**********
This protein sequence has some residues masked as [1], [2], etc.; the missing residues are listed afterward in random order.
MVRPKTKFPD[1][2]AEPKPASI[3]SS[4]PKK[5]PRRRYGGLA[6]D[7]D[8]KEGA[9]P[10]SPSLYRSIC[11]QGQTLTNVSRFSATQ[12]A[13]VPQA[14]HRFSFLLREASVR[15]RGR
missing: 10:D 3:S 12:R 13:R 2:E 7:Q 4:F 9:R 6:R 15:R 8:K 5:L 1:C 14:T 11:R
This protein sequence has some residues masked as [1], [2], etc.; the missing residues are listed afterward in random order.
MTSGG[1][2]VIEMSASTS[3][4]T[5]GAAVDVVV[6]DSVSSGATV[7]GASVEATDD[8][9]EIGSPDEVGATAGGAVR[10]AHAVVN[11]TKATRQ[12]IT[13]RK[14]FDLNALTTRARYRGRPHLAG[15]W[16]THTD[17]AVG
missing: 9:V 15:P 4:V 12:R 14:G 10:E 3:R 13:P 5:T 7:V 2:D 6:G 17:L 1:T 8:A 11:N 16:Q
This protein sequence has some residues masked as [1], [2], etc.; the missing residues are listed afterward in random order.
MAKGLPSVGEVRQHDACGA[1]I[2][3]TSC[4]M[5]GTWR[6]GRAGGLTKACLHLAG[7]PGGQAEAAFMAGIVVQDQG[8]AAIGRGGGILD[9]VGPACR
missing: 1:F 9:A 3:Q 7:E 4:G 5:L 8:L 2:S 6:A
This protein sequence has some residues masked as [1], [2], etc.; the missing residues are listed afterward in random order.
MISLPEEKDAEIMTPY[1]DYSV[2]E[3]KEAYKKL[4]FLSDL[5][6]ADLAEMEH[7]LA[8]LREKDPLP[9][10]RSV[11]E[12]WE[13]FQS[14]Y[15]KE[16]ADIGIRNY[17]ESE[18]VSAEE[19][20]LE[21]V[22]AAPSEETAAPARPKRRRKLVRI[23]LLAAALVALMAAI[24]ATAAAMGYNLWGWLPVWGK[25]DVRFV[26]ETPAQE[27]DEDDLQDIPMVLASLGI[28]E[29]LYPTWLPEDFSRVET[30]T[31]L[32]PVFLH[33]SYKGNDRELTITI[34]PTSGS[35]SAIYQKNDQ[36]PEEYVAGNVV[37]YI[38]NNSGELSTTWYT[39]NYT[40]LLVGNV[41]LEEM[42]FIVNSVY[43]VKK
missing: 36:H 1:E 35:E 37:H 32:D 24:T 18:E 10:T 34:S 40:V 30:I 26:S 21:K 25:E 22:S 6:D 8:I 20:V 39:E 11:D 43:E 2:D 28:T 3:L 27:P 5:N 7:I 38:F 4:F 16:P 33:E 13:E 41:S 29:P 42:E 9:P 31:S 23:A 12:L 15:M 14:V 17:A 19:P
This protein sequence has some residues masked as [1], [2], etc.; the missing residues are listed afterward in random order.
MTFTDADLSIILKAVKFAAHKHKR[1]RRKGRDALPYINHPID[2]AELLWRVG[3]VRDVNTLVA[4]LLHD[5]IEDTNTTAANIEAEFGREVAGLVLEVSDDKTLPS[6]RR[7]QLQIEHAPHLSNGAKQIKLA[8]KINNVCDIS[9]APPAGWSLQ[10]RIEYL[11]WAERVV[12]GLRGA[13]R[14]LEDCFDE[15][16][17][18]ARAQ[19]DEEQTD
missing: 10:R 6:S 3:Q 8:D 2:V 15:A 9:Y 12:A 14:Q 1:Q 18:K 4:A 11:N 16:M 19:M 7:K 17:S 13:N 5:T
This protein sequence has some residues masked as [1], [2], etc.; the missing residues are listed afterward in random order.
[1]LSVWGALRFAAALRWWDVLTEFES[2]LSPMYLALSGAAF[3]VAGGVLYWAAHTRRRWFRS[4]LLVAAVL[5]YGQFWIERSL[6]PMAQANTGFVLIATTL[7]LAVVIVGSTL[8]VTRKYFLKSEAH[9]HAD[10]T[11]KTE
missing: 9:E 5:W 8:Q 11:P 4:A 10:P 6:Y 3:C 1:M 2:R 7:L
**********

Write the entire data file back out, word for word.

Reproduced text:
This protein sequence has some residues masked as [1], [2], etc.; the missing residues are listed afterward in random order.
MVRPKTKFPD[1][2]AEPKPASI[3]SS[4]PKK[5]PRRRYGGLA[6]D[7]D[8]KEGA[9]P[10]SPSLYRSIC[11]QGQTLTNVSRFSATQ[12]A[13]VPQA[14]HRFSFLLREASVR[15]RGR
missing: 10:D 3:S 12:R 13:R 2:E 7:Q 4:F 9:R 6:R 15:R 8:K 5:L 1:C 14:T 11:R
This protein sequence has some residues masked as [1], [2], etc.; the missing residues are listed afterward in random order.
MTSGG[1][2]VIEMSASTS[3][4]T[5]GAAVDVVV[6]DSVSSGATV[7]GASVEATDD[8][9]EIGSPDEVGATAGGAVR[10]AHAVVN[11]TKATRQ[12]IT[13]RK[14]FDLNALTTRARYRGRPHLAG[15]W[16]THTD[17]AVG
missing: 9:V 15:P 4:V 12:R 14:G 10:E 3:R 13:P 5:T 7:V 2:D 6:G 17:L 1:T 8:A 11:N 16:Q
This protein sequence has some residues masked as [1], [2], etc.; the missing residues are listed afterward in random order.
MAKGLPSVGEVRQHDACGA[1]I[2][3]TSC[4]M[5]GTWR[6]GRAGGLTKACLHLAG[7]PGGQAEAAFMAGIVVQDQG[8]AAIGRGGGILD[9]VGPACR
missing: 1:F 9:A 3:Q 7:E 4:G 5:L 8:L 2:S 6:A
This protein sequence has some residues masked as [1], [2], etc.; the missing residues are listed afterward in random order.
MISLPEEKDAEIMTPY[1]DYSV[2]E[3]KEAYKKL[4]FLSDL[5][6]ADLAEMEH[7]LA[8]LREKDPLP[9][10]RSV[11]E[12]WE[13]FQS[14]Y[15]KE[16]ADIGIRNY[17]ESE[18]VSAEE[19][20]LE[21]V[22]AAPSEETAAPARPKRRRKLVRI[23]LLAAALVALMAAI[24]ATAAAMGYNLWGWLPVWGK[25]DVRFV[26]ETPAQE[27]DEDDLQDIPMVLASLGI[28]E[29]LYPTWLPEDFSRVET[30]T[31]L[32]PVFLH[33]SYKGNDRELTITI[34]PTSGS[35]SAIYQKNDQ[36]PEEYVAGNVV[37]YI[38]NNSGELSTTWYT[39]NYT[40]LLVGNV[41]LEEM[42]FIVNSVY[43]VKK
missing: 36:H 1:E 35:E 37:H 32:D 24:T 18:E 10:T 34:S 40:V 30:I 26:S 21:K 25:E 22:S 6:D 8:I 20:V 39:E 11:D 43:E 2:D 28:T 3:L 27:P 5:N 7:I 38:F 4:F 16:P 33:E 13:E 41:S 29:P 42:E 9:P 31:S 23:A 12:L 15:M 14:V 17:A 19:P
This protein sequence has some residues masked as [1], [2], etc.; the missing residues are listed afterward in random order.
MTFTDADLSIILKAVKFAAHKHKR[1]RRKGRDALPYINHPID[2]AELLWRVG[3]VRDVNTLVA[4]LLHD[5]IEDTNTTAANIEAEFGREVAGLVLEVSDDKTLPS[6]RR[7]QLQIEHAPHLSNGAKQIKLA[8]KINNVCDIS[9]APPAGWSLQ[10]RIEYL[11]WAERVV[12]GLRGA[13]R[14]LEDCFDE[15][16][17][18]ARAQ[19]DEEQTD
missing: 10:R 6:S 3:Q 8:D 2:V 15:A 9:Y 12:A 14:Q 1:Q 18:K 4:A 11:N 16:M 19:M 7:K 17:S 13:N 5:T
This protein sequence has some residues masked as [1], [2], etc.; the missing residues are listed afterward in random order.
[1]LSVWGALRFAAALRWWDVLTEFES[2]LSPMYLALSGAAF[3]VAGGVLYWAAHTRRRWFRS[4]LLVAAVL[5]YGQFWIERSL[6]PMAQANTGFVLIATTL[7]LAVVIVGSTL[8]VTRKYFLKSEAH[9]HAD[10]T[11]KTE
missing: 9:E 5:W 8:Q 11:P 4:A 10:P 6:Y 3:C 1:M 2:R 7:L